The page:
MP3 players resources
MP3 Players
Buying Tips

Catching the new wave in portable music

Anyone with a computer, an Internet connection and time can find and play MP3 sound files. It just takes a lot patience.

There's a symphony of sound on the Internet, and much of it is stored in MP3 file format. MP3 files -- MP3 stands for MPEG 1 layer 3 -- are compressed, allowing for reasonably quick downloading compared to other types of audio files, while preserving quality sound.

Companies marketing MP3 technology use terms such as "CD quality" or "near-CD quality" to describe what the music sounds like. It's more accurate to say that the quality differs depending on how the file was created, and the highest quality MP3 file is near CD-quality. iPod Forum

MP3s are abundant on commercial music Web sites, and there are stockpiles of illegal files stashed on pirate sites or traded via newsgroups. MP3s can be played over the Internet or downloaded to a computer and then played. The streaming audio technique lets Internet listeners hear music as it's sent from the site, eliminating the wait while files download.

Downloading MP3 files is the most time-consuming part of the process. Theoretically, it should take about 21/2 minutes to save a 1-megabyte file using a 56 kbps modem. So a five-minute song should take about 12 minutes. But modems often don't connect at the maximum speed because of line quality or modem configuration, and that can drag out the process. Using a high-speed Internet connection, such as a digital subscriber line, speeds up downloading considerably, with songs taking only a few minutes.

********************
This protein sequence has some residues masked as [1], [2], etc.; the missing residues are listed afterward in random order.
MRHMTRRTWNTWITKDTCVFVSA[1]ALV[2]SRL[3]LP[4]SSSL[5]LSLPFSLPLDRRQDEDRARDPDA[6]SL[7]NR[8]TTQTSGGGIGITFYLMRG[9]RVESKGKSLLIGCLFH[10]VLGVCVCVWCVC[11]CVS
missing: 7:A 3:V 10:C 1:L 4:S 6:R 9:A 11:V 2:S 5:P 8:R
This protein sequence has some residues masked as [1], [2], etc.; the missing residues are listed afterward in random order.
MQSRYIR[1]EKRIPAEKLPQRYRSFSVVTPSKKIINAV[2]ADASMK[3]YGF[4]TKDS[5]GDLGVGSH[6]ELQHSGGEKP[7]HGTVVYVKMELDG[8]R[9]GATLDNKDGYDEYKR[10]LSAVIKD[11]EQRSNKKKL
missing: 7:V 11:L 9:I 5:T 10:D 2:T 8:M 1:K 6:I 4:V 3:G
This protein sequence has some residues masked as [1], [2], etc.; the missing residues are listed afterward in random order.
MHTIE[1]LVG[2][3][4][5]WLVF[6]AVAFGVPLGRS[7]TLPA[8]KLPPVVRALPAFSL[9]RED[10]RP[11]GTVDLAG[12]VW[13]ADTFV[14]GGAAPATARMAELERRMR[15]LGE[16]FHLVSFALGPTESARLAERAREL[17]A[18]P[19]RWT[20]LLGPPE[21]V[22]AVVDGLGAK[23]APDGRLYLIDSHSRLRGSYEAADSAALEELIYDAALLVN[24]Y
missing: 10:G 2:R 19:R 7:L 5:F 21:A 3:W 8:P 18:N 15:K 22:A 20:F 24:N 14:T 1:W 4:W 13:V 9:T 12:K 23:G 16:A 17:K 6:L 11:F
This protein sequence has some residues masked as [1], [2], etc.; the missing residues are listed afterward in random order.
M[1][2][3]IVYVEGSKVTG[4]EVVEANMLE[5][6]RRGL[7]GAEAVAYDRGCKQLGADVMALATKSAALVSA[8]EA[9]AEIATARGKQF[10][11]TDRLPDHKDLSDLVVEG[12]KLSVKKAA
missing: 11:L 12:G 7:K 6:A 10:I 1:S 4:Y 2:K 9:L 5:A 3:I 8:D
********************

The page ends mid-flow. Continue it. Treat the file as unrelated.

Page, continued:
Download speeds also depend on the speed of the server and the amount of network traffic. High-end commercial sites, such as, usually have optimum download times, while pirate sites usually are substantially slower. A 1-megabyte MP3 file holds about one minute of high quality music or several minutes of spoken words.

Saving TLC's song "I Need That" in MP3 format from at 28.8 kbps took about 21 minutes, while downloading the song at 56 kbps took about 15 minutes. The song, which is a previously unreleased track from the R&B group's latest album, "FanMail," is 3.7 megabytes, or 31/2 minutes long.

MP3 players come in two forms: the software kind that run on computers, and the hardware kind that can connect to computers, download music from the machine and then play the files independently.

Several free MP3 players can be downloaded from the Web, installed and then used to open and play files, just like any other computer program. Some solid MP3 players for computers with Windows 95, Windows 98 or Windows NT include Nullsoft's WinAmp, MusicMatch's Jukebox and RealNetwork's RealJukebox.

All three can be downloaded for free, and MusicMatch Jukebox and RealJukebox can also create MP3 files from audio CDs. MusicMatch and RealJukebox also have enhanced versions with more features.

MacAmp is popular with the Apple computer crowd, and there's a Macintosh version of RealJukebox, too.

Most MP3 players have a virtual boombox interface -- with basic commands such as play, fast forward, rewind and pause -- and some models also include a graphic equalizer and a playlist that acts as a cue for songs.

© Copyright All rights reserved.
Unauthorized duplication in part or whole strictly prohibited by international copyright law.